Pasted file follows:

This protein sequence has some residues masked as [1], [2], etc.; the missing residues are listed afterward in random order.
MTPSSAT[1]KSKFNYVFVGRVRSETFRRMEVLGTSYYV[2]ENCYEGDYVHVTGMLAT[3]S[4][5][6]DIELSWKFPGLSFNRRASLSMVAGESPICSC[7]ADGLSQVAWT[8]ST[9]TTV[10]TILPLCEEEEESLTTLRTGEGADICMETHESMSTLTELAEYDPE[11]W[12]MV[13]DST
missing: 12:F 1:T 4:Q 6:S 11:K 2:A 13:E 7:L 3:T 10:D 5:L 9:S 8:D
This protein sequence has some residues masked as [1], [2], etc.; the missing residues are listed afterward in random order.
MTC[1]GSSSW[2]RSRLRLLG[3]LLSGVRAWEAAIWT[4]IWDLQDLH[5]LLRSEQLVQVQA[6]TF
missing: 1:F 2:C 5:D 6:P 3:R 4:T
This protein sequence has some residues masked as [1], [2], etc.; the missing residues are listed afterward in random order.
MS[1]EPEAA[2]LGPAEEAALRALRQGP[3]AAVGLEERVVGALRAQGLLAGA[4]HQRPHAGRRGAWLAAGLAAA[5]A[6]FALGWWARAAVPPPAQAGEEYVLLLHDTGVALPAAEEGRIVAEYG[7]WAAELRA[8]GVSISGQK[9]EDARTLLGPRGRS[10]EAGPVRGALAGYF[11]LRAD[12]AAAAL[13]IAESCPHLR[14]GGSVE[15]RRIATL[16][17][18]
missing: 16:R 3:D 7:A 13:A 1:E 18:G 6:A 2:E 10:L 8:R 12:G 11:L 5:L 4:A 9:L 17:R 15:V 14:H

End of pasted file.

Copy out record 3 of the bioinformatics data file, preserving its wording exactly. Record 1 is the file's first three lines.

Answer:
This protein sequence has some residues masked as [1], [2], etc.; the missing residues are listed afterward in random order.
MS[1]EPEAA[2]LGPAEEAALRALRQGP[3]AAVGLEERVVGALRAQGLLAGA[4]HQRPHAGRRGAWLAAGLAAA[5]A[6]FALGWWARAAVPPPAQAGEEYVLLLHDTGVALPAAEEGRIVAEYG[7]WAAELRA[8]GVSISGQK[9]EDARTLLGPRGRS[10]EAGPVRGALAGYF[11]LRAD[12]AAAAL[13]IAESCPHLR[14]GGSVE[15]RRIATL[16][17][18]
missing: 16:R 3:D 7:A 13:A 1:E 18:G 6:A 2:E 10:L 8:R 12:G 11:L 5:L 4:A 9:L 17:R 15:V 14:H